Belize is well-known for its famous Mesoamerican Barrier Reef, second only to the Great Barrier Reef in Australia. For decades adventurous scuba divers and anglers have vacationed in Belize, in pursuit of their favorite marine sports. But this tiny country also has some fine beaches. But they aren’t always obvious to the first-time tourist.
Fortunately, the majority of Belize’s beaches are public and accessible. The 60-foot strip of beachfront adjoining the Caribbean Sea is usually public property.
Some exceptional beaches are hidden, hard to reach, or located on remote cayes. The small, remote cayes tend to be protected parks or privately owned. You’ll need a boat to find them.
Amongst the four regions described below, you’ll likely find a beach to meet your expectations. So here’s a quick overview of the best beach regions, and beaches, of Belize…
Placencia: Expansive and Beautiful
Many beach connoisseurs rave about Placencia. Expats who settle in this region are drawn to the gorgeous, expansive beaches. The Placencia Peninsula is a 15-mile long strand of beach. The most popular beaches are located between Maya Beach and Seine Bight and around Placencia Village.
The sand’s texture varies between beach areas. Some visitors comment that the sand tends to be grainy. But insiders insist there are plenty of fine sand beaches if you know where to look. Many of the beaches are adorned with lush coconut trees and vegetation. You can walk the beach for miles, if you so desire. Pick the right strip of beach and you’ll pass a variety of hip bars and restaurants–perfect for indulging in a cool, tropical drink…
The barrier reef is 20 miles offshore from Placencia. So the tradeoff is that you won’t see the wave’s intersection with the reef from Placencia’s beaches…
Hopkins Bay: 5 Miles of Wide, Sandy Beach
You’ll find a wide, sandy beach that extends for five miles. Hopkins sits on a crescent shaped bay that frames its attractive beaches. This Garifuna village has a laidback, comfortable, small town feel and you’ll find colorful guest houses scattered along the bay. You’ll also pass a few high-end resorts, like the award-winning Hamanasi Resort. But overall, when you walk the beach at Hopkins you’ll experience a simple side of Belize. The vegetation and beachfront are similar to that of Placencia. Plenty of coconut palms and greenery grow along the beach zone.
Ambergris Caye: An Award-Winning Island
Ranked the #1 island by TripAdvisor visitors, Ambergris Caye is the most popular caye. If you know where to look, you’ll find some exceptional beaches here. The Mesoamerican Reef is visible from the caye’s eastern shore. Most visitors are enchanted by the offshore wave’s rhythmic collisions with the barrier reefThe other exceptional features of Ambergris Caye’s beaches are the color and clarity of the water. Its turquoise hue is quintessential Caribbean. And most beach goers like the soft texture of the sand. The beaches on Ambergris Caye are also public, so everyone can enjoy them.
On the downside, many of the beaches have sea grass or mangrove growth near the shore. Both provide natural beach protection—they slow the process of beach erosion. A special permit is required to remove sea grass or mangroves from beach areas. So the best swimming beaches are those with permits to remove sea grass and mangrove growth. Most resorts also have docks where you can swim beyond the sea grass, where the water is crystal clear.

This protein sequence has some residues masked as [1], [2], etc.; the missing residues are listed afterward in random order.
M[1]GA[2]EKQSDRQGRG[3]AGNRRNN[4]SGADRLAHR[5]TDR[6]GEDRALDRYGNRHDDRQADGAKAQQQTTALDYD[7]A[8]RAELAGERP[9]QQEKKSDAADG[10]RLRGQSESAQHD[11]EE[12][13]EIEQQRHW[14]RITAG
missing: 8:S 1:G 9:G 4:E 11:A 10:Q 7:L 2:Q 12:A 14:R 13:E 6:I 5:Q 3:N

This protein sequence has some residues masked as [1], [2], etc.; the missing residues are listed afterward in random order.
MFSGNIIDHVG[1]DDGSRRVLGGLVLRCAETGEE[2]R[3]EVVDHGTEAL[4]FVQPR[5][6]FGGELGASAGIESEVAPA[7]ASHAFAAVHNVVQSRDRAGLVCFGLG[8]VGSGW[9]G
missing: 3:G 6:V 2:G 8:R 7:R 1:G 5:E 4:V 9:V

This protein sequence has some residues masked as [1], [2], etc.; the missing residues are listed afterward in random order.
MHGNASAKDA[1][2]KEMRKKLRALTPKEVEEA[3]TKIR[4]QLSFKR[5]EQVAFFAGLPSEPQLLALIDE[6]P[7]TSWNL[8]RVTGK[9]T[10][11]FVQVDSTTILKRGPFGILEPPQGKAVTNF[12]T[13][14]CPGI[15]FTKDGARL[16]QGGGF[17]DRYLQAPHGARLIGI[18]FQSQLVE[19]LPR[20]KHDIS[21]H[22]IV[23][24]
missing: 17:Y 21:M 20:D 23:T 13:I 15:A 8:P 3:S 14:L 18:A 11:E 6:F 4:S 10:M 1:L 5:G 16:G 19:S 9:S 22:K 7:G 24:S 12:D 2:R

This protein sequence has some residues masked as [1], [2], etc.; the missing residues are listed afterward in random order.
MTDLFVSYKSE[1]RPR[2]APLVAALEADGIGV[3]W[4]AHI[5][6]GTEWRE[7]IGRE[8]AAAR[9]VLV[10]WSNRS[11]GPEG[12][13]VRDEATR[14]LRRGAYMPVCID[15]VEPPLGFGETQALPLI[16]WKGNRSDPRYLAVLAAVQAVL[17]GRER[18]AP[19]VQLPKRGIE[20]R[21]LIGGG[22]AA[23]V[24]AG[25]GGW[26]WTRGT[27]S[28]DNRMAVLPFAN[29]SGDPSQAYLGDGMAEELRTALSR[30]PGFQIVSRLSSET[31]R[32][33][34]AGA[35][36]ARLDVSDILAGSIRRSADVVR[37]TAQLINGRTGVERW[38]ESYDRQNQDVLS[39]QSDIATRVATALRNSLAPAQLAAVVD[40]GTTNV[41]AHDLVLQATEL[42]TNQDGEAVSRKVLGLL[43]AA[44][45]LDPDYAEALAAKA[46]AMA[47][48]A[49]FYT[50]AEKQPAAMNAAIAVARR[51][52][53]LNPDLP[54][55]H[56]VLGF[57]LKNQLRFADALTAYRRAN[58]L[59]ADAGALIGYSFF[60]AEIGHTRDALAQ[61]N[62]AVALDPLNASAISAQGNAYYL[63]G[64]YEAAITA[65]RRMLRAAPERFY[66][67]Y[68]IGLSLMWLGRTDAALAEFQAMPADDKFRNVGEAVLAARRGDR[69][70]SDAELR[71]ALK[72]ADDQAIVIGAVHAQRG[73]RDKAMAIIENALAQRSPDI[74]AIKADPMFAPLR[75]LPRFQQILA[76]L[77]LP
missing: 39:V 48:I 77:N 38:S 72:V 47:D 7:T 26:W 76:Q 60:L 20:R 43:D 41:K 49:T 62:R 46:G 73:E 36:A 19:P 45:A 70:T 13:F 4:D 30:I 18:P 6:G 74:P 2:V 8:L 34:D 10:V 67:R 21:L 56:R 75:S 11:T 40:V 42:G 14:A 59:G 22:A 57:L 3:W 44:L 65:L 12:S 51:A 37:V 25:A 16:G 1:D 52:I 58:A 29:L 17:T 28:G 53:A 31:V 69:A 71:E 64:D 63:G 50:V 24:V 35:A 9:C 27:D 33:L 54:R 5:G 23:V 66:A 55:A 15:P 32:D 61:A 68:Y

In San Pedro Town, the main town on the island, the most popular beach is at Ramon’s Village, close to the airstrip. It’s well-maintained, with plenty of soft sand, as well as a dock. Another popular beach is at Banyan Bay Villas, a mile or so south of town. Both Ramon’s and Banyan Bay have a decent, fairly-wide beach, with soft sand.
If you head to the north side of the island, you’ll find plenty of soft sand beaches, with healthy palm trees and crystal clear water. Just rent a bike and explore until you find one that calls to you.
Belize’s Remote Cayes
With 200+ cayes scattered off the coast of Belize, there are plenty of spectacular beaches to be found—but you can only reach them by boat. Few visitors make it out to these cayes. Many are privately owned. Others are designated as protected park areas. If you are sailing, or boating, you can check out a number of these hidden gems. Or book some time at one of the private resorts. Day trips are also offered to some of the cayes.
You can reach many of the offshore cayes, and atolls, by boat from Dandriga. The majority can boast of tranquil, sandy beaches, azure water, and crystal clear water. Favorite cayes include: South Water Caye, Tobacco Caye, Halfmoon Caye, Long Caye, and Southwest Caye. Belize also has several notable atolls, with their multiple cayes. They include: Turneffe, Lighthouse Reef and Glover’s Reef Atolls. Amongst these options, Half Moon Caye—a protected monument—is said to have the clearest water in Belize…as well as the comical red-footed boobies…
From Placencia one option is to take a day-trip to Laughingbird Caye. This protected area has beautiful beaches and a desirable swimming area. The Silk Cayes are 11 miles from Placencia. You’ll find peaceful beaches and abundant marine life in the marine reserve.
Punta Gorda is the jumping off point for the Sapodilla Cayes, and its protected marine reserves. It takes 90 minutes to reach by boat. Enjoy sunbathing on the white-sand beaches. Then try out the southern end of the marine reserve, where the snorkeling is exceptional. One of Belize’s most beautiful beaches is located on Hunting Caye. If you are lucky, you’ll also see the turtles nesting on the beach.
Author: Ann Kuffner